In the United States, federal judges are appointed by the executive branch of the government. A president's judicial appointments can influence the course of politics in the U.S. long after the administration has left office. The president can appoint judges, all with life-long terms, to the U.S. Supreme Court and to the federal appellate and district courts across the nation.
The U.S. Senate must confirm all of a president's judicial appointments, or nominations, before their sitting. A president can nominate appointees to more than 800 seats on the combined U.S. courts of appeals and federal district courts.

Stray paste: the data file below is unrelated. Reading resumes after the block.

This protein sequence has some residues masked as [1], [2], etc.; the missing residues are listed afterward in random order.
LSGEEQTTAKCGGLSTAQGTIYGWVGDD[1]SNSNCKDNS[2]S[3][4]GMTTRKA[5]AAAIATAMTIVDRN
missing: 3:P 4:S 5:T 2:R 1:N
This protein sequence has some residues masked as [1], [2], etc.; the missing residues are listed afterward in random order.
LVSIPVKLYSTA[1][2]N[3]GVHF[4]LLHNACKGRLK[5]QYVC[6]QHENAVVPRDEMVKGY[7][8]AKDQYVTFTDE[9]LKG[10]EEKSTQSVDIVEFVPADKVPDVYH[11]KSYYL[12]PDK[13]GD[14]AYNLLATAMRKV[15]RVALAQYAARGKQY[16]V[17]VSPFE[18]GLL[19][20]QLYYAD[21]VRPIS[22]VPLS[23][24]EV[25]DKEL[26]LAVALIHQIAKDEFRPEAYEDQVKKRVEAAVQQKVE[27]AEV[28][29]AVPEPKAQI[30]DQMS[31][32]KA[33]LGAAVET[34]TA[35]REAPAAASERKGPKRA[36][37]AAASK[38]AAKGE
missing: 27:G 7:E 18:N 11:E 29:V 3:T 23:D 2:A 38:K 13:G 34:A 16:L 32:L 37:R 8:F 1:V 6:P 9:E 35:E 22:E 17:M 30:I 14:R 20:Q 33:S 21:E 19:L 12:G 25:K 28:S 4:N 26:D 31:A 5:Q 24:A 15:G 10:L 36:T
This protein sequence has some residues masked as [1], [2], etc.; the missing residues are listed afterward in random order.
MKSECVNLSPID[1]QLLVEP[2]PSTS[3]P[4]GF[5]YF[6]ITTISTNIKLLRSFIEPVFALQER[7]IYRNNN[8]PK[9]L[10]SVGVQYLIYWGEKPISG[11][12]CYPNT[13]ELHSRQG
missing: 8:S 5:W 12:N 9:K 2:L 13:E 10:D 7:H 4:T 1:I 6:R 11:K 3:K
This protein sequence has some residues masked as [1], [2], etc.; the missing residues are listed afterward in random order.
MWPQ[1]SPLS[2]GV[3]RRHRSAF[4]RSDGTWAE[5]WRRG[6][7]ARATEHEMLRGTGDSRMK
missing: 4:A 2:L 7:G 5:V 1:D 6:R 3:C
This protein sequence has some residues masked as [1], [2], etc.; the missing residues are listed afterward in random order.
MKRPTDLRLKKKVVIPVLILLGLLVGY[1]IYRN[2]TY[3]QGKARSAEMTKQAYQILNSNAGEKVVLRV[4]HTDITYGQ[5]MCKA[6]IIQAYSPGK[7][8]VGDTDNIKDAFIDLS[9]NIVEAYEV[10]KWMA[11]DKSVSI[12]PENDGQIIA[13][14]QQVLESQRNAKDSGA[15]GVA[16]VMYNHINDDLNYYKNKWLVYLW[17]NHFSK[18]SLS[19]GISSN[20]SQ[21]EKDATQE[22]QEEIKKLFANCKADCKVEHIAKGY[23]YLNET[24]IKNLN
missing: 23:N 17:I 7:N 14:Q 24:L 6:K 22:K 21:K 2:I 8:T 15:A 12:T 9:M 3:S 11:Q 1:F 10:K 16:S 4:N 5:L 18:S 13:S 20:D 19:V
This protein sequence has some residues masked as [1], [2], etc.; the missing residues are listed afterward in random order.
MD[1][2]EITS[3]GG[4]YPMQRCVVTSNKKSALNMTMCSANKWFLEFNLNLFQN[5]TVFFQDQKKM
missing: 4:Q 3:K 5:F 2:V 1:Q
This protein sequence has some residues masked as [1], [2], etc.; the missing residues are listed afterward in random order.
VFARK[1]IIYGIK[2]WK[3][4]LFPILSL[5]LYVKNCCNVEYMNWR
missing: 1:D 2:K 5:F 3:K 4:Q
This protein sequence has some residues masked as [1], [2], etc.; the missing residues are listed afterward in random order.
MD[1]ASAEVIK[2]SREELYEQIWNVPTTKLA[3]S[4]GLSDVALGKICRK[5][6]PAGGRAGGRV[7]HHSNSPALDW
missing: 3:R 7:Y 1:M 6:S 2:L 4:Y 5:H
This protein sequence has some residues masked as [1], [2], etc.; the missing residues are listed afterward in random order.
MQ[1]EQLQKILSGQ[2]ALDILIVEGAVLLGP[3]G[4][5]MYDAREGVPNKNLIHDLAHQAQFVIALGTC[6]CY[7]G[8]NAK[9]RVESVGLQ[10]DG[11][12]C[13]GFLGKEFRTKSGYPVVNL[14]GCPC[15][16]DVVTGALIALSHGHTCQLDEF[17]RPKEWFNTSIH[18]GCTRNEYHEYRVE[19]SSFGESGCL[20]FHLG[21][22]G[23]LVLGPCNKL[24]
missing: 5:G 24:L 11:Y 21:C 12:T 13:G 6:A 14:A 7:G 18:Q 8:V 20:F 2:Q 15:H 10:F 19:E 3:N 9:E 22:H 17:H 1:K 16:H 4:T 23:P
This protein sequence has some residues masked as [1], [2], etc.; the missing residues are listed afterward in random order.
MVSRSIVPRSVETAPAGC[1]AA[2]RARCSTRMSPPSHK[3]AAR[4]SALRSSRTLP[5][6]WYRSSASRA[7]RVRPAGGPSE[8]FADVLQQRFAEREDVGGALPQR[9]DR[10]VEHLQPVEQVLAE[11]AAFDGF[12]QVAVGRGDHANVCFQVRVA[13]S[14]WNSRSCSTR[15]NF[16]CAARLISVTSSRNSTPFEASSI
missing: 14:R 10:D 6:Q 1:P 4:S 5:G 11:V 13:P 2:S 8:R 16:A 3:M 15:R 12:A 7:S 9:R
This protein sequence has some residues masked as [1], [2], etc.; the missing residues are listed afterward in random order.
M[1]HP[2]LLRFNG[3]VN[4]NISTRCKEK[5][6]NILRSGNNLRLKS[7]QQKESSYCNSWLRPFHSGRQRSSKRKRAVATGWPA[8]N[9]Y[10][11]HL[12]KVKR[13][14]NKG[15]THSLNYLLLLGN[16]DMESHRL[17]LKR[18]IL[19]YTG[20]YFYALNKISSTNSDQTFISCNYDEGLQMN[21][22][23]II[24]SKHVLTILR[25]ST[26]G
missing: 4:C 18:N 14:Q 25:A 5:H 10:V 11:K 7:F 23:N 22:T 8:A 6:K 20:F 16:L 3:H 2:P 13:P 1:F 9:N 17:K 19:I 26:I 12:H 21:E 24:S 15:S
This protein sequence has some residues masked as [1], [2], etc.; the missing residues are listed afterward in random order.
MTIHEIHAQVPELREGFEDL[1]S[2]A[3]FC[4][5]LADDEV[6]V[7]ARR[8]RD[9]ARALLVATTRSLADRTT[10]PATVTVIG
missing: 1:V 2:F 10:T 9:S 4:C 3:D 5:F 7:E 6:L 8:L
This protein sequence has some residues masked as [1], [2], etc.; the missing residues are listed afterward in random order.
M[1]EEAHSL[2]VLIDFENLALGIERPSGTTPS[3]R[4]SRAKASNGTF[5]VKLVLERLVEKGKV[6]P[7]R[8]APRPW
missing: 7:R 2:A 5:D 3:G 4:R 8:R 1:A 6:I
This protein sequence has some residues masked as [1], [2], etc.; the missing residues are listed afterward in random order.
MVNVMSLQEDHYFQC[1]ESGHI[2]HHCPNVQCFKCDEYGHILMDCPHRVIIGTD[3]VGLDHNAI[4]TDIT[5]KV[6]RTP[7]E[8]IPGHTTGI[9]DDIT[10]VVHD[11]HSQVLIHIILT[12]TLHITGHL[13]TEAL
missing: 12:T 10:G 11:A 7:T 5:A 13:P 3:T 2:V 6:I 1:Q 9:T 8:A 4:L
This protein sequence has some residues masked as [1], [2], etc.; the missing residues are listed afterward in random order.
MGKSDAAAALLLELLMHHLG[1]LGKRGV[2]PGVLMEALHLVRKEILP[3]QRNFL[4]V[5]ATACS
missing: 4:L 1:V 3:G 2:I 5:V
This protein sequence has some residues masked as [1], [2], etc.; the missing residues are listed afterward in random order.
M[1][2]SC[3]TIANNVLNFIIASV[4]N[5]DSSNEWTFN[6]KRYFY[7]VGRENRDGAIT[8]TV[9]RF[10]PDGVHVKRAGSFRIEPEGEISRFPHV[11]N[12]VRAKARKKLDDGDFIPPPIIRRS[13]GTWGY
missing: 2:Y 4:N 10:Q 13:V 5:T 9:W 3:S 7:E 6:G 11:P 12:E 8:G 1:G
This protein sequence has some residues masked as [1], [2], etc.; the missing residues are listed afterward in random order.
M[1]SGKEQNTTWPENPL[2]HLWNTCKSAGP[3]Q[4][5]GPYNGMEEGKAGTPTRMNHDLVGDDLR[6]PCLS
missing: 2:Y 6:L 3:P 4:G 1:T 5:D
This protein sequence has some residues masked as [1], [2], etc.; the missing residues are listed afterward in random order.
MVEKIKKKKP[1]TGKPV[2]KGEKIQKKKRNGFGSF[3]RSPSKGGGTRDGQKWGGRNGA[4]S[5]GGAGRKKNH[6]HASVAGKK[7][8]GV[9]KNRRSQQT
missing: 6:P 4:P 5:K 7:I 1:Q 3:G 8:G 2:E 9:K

Outside of the U.S. Supreme Court, many federal judges are responsible for making final decisions on thousands of cases that carry the potential to establish important precedents regarding the interpretation of the law. The U.S. Supreme Court typically hears only about 1 percent of the thousands of cases filed before it, and a president's lower court federal judge appointments can have a considerable influence on the constitutionality of law.